Osiris ōsīˈrĭs [key], in Egyptian religion, legendary ruler of predynastic Egypt and god of the underworld. He was the son of the sky goddess Nut and the earth god Geb. The great benefactor of mankind, Osiris brought to the people knowledge of agriculture and civilization. In a famous myth he was treacherously slain by his evil brother Set, who cut his body into 14 pieces and spread the fragments throughout Egypt. Thereupon, Isis, sister and wife of Osiris, sought and found his scattered body. She buried the pieces, making each burial place a sacred spot. According to another legend Isis did not bury Osiris, but collected the pieces of her dead husband and miraculously brought him back to life. Osiris' son Horus later killed Set and became the new king of Egypt, while Osiris became ruler and judge of the underworld. The worship of Osiris, like that of the sun god Ra, was one of the great cults of ancient Egypt. It gradually spread throughout the Mediterranean world and, with that of Isis and Horus, was especially vital during the time of the Roman Empire. Identified variously with the waters of the Nile, the grain of the earth, the moon, and the sun, Osiris was the great symbol of the creative forces of nature and the imperishability of life. He was commonly represented as swathed in mummy wrappings, wearing the crown of Upper Egypt (a dome-shaped hat with a papyrus tuft) and holding a whip and a crook.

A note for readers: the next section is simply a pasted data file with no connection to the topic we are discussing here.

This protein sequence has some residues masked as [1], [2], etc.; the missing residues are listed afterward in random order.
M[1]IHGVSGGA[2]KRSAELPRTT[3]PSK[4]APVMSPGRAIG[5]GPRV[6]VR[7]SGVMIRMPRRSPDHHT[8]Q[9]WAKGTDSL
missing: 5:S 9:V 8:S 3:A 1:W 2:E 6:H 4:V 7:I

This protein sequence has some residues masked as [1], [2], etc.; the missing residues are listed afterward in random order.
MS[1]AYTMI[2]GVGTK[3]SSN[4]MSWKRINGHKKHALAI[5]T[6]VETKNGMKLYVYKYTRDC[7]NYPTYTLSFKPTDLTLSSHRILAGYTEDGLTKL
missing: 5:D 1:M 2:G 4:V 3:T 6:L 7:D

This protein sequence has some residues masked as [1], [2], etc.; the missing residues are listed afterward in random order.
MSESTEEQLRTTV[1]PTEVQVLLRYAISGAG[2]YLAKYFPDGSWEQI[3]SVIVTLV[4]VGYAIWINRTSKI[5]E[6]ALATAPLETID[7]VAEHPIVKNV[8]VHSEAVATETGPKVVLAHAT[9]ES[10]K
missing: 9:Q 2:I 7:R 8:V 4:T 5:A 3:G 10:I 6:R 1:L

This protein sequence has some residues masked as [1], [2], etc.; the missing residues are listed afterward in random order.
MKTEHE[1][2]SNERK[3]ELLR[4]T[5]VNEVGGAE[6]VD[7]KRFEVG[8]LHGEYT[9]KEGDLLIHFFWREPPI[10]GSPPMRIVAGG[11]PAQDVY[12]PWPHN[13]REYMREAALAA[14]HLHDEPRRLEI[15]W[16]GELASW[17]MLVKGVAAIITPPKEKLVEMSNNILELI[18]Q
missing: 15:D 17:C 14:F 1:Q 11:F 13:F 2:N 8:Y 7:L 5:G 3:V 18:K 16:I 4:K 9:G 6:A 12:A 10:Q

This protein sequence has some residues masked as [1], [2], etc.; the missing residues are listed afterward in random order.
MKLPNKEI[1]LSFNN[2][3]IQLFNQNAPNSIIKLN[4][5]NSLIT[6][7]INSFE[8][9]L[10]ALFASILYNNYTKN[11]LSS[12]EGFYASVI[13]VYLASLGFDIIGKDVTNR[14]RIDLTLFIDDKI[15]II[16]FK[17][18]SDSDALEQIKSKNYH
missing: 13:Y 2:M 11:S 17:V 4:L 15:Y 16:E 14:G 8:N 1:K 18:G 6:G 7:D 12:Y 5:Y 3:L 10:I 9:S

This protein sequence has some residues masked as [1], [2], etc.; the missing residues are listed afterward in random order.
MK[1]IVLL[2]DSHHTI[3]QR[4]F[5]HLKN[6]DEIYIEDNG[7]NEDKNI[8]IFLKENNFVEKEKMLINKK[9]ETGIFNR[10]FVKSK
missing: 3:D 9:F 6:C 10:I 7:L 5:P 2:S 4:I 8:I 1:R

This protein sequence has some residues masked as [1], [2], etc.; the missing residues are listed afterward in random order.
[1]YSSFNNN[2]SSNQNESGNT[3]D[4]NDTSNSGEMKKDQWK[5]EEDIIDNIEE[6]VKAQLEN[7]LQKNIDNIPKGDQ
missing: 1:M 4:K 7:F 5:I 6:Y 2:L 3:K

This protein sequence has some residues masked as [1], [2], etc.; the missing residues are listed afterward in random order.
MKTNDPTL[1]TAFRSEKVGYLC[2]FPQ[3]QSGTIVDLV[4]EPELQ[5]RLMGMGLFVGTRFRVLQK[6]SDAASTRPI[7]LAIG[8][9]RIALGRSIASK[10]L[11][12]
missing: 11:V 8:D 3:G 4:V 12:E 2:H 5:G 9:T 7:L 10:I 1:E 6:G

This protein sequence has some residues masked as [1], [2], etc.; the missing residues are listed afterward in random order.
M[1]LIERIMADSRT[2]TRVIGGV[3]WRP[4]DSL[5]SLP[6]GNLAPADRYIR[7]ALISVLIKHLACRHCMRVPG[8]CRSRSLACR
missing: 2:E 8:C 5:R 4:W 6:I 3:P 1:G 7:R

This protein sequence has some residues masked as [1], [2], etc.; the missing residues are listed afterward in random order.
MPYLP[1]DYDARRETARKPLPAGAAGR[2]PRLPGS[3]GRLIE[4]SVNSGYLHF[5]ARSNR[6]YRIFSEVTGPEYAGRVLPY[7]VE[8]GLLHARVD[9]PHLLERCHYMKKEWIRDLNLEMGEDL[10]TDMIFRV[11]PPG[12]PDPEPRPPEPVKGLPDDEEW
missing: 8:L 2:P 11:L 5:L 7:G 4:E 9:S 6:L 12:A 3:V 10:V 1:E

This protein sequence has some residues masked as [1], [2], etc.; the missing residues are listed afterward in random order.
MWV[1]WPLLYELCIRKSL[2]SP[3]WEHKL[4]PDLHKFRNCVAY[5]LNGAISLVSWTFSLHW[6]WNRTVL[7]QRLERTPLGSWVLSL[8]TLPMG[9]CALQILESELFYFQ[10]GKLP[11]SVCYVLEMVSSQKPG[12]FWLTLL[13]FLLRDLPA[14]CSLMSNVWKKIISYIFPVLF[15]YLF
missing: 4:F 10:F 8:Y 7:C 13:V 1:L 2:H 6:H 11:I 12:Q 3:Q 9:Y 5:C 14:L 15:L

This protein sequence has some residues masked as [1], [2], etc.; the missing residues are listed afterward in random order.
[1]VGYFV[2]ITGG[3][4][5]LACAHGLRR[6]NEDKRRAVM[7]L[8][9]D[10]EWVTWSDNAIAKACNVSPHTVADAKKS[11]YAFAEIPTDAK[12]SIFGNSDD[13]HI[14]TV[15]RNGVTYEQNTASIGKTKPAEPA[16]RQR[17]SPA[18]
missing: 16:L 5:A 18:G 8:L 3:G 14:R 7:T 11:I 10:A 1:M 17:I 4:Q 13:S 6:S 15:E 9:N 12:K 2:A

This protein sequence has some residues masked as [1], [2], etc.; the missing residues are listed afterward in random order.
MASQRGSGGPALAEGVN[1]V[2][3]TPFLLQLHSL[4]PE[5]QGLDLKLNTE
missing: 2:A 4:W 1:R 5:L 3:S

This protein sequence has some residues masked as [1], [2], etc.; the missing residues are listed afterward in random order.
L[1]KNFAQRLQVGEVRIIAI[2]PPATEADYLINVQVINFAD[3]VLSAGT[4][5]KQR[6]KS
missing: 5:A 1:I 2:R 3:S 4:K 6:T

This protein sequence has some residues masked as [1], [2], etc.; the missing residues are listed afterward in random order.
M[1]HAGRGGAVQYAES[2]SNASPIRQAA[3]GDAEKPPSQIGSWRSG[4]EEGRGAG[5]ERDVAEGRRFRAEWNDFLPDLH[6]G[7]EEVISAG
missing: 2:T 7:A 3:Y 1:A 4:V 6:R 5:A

See J. G. Frazer, Adonis, Attis, Osiris (1907, new ed. 1961); E. A. W. Budge, Osiris (1911, new ed. 1961, repr. 1973); J. G. Griffiths, The Origins of Osiris (1966).

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